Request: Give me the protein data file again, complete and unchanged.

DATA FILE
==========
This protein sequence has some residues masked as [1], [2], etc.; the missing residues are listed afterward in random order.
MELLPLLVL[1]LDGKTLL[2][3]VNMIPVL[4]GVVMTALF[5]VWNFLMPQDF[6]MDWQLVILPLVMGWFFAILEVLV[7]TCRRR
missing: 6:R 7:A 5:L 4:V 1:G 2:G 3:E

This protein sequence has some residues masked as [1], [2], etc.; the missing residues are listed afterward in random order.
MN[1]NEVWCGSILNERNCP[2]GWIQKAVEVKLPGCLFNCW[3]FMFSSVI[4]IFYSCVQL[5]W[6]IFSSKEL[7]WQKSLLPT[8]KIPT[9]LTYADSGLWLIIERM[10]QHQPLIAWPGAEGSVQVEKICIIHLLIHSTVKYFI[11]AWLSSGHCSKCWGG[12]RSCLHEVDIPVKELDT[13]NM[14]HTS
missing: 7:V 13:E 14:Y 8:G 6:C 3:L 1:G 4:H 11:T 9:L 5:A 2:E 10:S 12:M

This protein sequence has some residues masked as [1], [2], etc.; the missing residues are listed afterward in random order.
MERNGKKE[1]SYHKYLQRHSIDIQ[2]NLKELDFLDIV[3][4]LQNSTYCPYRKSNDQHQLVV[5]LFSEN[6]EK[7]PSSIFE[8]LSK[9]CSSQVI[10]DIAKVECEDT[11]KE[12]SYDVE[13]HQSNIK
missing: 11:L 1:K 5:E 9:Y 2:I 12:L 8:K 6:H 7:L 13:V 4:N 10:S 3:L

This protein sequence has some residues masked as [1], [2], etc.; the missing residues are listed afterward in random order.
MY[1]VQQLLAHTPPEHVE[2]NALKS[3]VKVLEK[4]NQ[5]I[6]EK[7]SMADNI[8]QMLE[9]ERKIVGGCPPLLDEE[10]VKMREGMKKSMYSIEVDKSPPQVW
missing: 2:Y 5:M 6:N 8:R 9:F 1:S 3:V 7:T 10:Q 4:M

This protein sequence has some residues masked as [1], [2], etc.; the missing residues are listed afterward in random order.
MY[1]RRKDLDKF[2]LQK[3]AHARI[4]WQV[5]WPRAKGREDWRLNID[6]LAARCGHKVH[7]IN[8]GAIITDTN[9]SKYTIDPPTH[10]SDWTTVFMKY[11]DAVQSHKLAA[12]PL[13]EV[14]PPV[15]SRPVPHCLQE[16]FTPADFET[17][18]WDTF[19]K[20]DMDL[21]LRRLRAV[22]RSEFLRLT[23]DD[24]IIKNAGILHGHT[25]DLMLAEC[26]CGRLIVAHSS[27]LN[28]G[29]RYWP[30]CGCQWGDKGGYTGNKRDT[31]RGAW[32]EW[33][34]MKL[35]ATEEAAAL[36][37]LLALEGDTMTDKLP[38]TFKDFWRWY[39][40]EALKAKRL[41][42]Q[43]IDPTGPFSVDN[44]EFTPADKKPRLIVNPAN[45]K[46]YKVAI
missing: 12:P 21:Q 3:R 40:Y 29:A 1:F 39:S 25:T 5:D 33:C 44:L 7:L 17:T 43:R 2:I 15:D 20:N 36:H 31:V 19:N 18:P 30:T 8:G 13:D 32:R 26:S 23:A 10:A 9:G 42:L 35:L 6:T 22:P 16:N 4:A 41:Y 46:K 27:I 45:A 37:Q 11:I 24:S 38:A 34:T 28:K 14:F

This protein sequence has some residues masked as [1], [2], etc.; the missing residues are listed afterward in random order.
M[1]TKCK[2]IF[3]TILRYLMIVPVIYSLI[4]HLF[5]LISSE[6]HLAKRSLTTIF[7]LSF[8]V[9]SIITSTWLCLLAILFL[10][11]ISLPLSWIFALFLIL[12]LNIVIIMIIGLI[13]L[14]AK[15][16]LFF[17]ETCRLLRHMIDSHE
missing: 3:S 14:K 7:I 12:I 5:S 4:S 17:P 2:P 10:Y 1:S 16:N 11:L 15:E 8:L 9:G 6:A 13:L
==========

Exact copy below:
This protein sequence has some residues masked as [1], [2], etc.; the missing residues are listed afterward in random order.
MELLPLLVL[1]LDGKTLL[2][3]VNMIPVL[4]GVVMTALF[5]VWNFLMPQDF[6]MDWQLVILPLVMGWFFAILEVLV[7]TCRRR
missing: 6:R 7:A 5:L 4:V 1:G 2:G 3:E

This protein sequence has some residues masked as [1], [2], etc.; the missing residues are listed afterward in random order.
MN[1]NEVWCGSILNERNCP[2]GWIQKAVEVKLPGCLFNCW[3]FMFSSVI[4]IFYSCVQL[5]W[6]IFSSKEL[7]WQKSLLPT[8]KIPT[9]LTYADSGLWLIIERM[10]QHQPLIAWPGAEGSVQVEKICIIHLLIHSTVKYFI[11]AWLSSGHCSKCWGG[12]RSCLHEVDIPVKELDT[13]NM[14]HTS
missing: 7:V 13:E 14:Y 8:G 6:C 3:L 1:G 4:H 11:T 9:L 5:A 2:E 10:S 12:M

This protein sequence has some residues masked as [1], [2], etc.; the missing residues are listed afterward in random order.
MERNGKKE[1]SYHKYLQRHSIDIQ[2]NLKELDFLDIV[3][4]LQNSTYCPYRKSNDQHQLVV[5]LFSEN[6]EK[7]PSSIFE[8]LSK[9]CSSQVI[10]DIAKVECEDT[11]KE[12]SYDVE[13]HQSNIK
missing: 11:L 1:K 5:E 9:Y 2:I 12:L 8:K 6:H 7:L 13:V 4:N 10:S 3:L

This protein sequence has some residues masked as [1], [2], etc.; the missing residues are listed afterward in random order.
MY[1]VQQLLAHTPPEHVE[2]NALKS[3]VKVLEK[4]NQ[5]I[6]EK[7]SMADNI[8]QMLE[9]ERKIVGGCPPLLDEE[10]VKMREGMKKSMYSIEVDKSPPQVW
missing: 2:Y 5:M 6:N 8:R 9:F 1:S 3:V 7:T 10:Q 4:M

This protein sequence has some residues masked as [1], [2], etc.; the missing residues are listed afterward in random order.
MY[1]RRKDLDKF[2]LQK[3]AHARI[4]WQV[5]WPRAKGREDWRLNID[6]LAARCGHKVH[7]IN[8]GAIITDTN[9]SKYTIDPPTH[10]SDWTTVFMKY[11]DAVQSHKLAA[12]PL[13]EV[14]PPV[15]SRPVPHCLQE[16]FTPADFET[17][18]WDTF[19]K[20]DMDL[21]LRRLRAV[22]RSEFLRLT[23]DD[24]IIKNAGILHGHT[25]DLMLAEC[26]CGRLIVAHSS[27]LN[28]G[29]RYWP[30]CGCQWGDKGGYTGNKRDT[31]RGAW[32]EW[33][34]MKL[35]ATEEAAAL[36][37]LLALEGDTMTDKLP[38]TFKDFWRWY[39][40]EALKAKRL[41][42]Q[43]IDPTGPFSVDN[44]EFTPADKKPRLIVNPAN[45]K[46]YKVAI
missing: 12:P 21:Q 3:R 40:Y 29:A 1:F 39:S 25:T 5:D 33:C 44:L 7:L 17:T 43:R 2:I 15:D 20:N 36:H 31:V 19:N 18:P 30:T 8:G 13:D 32:R 26:S 23:A 10:A 9:G 42:L 35:L 6:T 22:P 16:N 4:A 41:Y 46:K 27:I 45:A 37:Q 11:I 24:S 38:A 34:T 28:K 14:F

This protein sequence has some residues masked as [1], [2], etc.; the missing residues are listed afterward in random order.
M[1]TKCK[2]IF[3]TILRYLMIVPVIYSLI[4]HLF[5]LISSE[6]HLAKRSLTTIF[7]LSF[8]V[9]SIITSTWLCLLAILFL[10][11]ISLPLSWIFALFLIL[12]LNIVIIMIIGLI[13]L[14]AK[15][16]LFF[17]ETCRLLRHMIDSHE
missing: 3:S 14:K 7:I 12:I 5:S 4:S 17:P 2:P 10:Y 1:S 16:N 11:L 15:E 8:L 9:G 6:A 13:L